This is a 5.6 percentage point jump, compared to the six-year completion rate of 54.8 percent when the same students' outcomes were measured in 2016.
"Many students in college today are taking longer to graduate, particularly those who transfer, attend multiple schools, or find themselves stopping out or dropping to part-time while working or caring for family members," said Doug Shapiro, Executive Director of the Research Center. "This report shows that to be particularly true for minority and under-represented students, who we observe narrowing the gaps in completion rates over time, compared to white students."
The completion rate for Hispanic students who started at four-year public institutions increased 8.3 percentage points, from 55 percent at the end of six years to 63.3 percent at the end of eight years. This was the sharpest completion increase of any race and ethnicity group.
In response to the nationwide need for educational researchers to extend the time period for measuring graduation rates, the Research Center's annual College Completions Signature Report series now includes an expanded examination of the eight-year completion outcomes as a supplemental feature. In addition, because so many students switch between part-time and full-time status over time, these rates count both part-time and full-time students together.
"The increase in completion rates—especially by Latino students—reflects the pace of progress needed to address the continued equity gaps in degree attainment," said Deborah A. Santiago, CEO, Excelencia in Education. "The metrics also reinforce the need for metrics that better represent the persistence and completion efforts by students with diverse pathways—and the institutions serving these students."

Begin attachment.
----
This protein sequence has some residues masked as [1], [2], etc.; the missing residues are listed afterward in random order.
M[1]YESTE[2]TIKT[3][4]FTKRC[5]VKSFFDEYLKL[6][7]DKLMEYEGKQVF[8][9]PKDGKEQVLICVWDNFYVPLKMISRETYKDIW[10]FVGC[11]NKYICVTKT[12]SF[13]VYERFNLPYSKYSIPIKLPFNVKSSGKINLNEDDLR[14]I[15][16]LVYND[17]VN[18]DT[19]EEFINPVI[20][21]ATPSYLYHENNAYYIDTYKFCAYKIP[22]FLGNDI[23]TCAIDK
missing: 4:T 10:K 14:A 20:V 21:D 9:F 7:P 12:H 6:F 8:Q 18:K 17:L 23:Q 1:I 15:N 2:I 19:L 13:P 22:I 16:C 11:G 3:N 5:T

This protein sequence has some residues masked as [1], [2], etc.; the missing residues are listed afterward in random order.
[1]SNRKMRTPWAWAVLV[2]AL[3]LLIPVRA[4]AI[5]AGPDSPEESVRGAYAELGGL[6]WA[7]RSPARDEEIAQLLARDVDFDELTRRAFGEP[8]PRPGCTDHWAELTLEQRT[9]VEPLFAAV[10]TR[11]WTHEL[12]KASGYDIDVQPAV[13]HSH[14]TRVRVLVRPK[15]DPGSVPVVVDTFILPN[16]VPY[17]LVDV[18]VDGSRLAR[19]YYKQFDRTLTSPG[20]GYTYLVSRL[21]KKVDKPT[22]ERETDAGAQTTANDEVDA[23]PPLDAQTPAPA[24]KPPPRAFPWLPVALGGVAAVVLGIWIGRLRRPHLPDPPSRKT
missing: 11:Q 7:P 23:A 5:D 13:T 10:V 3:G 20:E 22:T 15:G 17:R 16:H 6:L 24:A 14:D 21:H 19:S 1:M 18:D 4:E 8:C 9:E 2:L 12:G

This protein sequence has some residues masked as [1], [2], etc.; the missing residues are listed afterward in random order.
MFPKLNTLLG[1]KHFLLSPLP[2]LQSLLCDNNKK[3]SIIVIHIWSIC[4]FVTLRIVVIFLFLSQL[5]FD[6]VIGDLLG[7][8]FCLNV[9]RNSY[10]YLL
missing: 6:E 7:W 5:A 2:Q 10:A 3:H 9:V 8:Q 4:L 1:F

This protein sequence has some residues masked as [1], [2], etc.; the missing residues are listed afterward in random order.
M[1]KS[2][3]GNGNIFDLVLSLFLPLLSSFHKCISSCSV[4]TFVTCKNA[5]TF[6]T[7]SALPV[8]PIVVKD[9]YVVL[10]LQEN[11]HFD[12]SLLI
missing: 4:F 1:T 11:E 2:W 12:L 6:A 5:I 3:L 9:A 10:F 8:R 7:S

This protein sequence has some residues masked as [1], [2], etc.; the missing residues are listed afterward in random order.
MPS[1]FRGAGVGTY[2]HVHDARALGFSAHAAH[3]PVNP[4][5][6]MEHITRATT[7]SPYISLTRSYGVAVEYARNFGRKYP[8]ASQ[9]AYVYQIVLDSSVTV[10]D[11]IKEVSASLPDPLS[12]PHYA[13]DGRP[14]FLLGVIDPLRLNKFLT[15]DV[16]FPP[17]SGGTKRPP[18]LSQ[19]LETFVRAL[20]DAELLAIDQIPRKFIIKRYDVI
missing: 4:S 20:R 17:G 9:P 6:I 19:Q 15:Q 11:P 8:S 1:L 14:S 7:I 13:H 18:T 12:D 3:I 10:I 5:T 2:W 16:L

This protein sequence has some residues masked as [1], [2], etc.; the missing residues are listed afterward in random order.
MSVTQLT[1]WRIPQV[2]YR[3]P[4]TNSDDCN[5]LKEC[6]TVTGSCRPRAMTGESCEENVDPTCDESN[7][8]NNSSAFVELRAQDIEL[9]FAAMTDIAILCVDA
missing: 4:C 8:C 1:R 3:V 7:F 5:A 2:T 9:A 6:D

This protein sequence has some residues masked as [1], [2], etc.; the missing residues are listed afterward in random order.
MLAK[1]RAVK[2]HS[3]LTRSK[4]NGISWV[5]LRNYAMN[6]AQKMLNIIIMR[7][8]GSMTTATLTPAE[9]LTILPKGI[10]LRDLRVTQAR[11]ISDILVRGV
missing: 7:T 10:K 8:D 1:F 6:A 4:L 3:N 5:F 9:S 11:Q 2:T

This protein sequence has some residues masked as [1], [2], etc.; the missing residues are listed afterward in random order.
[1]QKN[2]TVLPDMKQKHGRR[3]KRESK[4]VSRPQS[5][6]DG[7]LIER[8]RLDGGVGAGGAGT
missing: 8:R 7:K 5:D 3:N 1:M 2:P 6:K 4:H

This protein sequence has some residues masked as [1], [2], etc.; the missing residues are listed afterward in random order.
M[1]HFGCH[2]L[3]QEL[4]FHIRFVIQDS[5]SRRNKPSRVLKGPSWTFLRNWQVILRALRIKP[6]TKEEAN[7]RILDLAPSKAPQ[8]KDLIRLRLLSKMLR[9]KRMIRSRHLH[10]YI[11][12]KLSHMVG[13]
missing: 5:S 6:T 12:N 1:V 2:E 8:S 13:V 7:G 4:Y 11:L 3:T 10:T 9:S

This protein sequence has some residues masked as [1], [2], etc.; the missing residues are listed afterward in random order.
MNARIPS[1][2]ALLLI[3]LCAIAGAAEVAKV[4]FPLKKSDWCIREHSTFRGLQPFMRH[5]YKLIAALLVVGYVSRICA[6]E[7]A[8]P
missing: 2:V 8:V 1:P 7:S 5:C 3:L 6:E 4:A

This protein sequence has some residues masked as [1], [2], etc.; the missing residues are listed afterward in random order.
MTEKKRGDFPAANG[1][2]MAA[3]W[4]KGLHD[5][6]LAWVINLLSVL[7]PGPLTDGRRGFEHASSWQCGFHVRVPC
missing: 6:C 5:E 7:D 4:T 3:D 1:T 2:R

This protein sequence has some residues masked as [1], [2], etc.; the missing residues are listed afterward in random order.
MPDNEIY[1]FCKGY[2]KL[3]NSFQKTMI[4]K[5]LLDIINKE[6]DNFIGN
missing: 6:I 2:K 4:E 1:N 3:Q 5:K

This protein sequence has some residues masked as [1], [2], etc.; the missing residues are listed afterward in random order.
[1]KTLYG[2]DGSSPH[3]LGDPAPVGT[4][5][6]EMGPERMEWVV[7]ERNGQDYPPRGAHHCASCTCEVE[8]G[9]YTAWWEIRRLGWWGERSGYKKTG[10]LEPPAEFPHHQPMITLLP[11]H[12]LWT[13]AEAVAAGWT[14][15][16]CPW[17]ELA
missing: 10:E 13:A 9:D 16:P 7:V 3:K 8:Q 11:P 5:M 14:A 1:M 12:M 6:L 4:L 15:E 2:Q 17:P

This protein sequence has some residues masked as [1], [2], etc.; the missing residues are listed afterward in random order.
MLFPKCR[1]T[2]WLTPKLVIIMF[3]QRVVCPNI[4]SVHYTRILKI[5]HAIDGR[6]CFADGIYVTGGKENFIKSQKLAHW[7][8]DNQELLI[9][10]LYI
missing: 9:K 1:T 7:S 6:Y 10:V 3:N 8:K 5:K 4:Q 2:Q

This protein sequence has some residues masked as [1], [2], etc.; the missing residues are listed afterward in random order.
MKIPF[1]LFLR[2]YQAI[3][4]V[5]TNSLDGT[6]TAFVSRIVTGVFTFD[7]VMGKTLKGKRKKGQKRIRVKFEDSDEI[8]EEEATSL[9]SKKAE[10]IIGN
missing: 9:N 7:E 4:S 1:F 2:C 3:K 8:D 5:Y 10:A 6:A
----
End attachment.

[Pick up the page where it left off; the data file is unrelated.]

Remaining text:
The second largest six- to eight-year completion rate increase at four-year public colleges was observed for Asian students, jumping from 71.7 to 79.2 percent; closely followed by Black students, from 45.9 percent to 53.1 percent; and then white students, from 67.2 percent to 73.1 percent.
Among students who started at two-year public colleges, Asian students' completion rate increased 11 percentage points, from 43.8 percent at the end of six years to 54.5 percent at the end of eight years. This was followed by Hispanic students from 33 percent to 40.3 percent; white students from 45.1 percent to 51.1 percent; and black students from 30.9 percent to 33 percent.
Perhaps surprisingly, comparing all students who started at two-year publics to their four-year public peers, the report found fairly similar six to eight year completion gains to earning a degree. The completion rate for four-year public starters increased by 6.4 percentage points, from 62.4 percent at the end of six years to 68.8 percent at the end of eight years, while the rate for two-year public starters, earning either an associate or bachelor's degree, increased by 6.0 points, from 39.3 percent to 45.3 percent.
"These data show the importance of measuring the variety of ways a diverse set of students use the higher education system in the United States," said Kent A. Phillippe, associate vice president, American Association of Community Colleges. "Outcomes that truncate time to completion or focus on a single institution often underestimate the extent of student success—particularly the diverse population of students who attend community colleges."
Men and women also gained equally with the two additional years. Completion rates increased approximately six percentage points for each. However, men are not keeping up with women. The eight-year completion rate for men, at 57.4 percent, is below the six-year completion rate for women at 58.2 percent. For men, the six-year completion rate is 51.4 percent.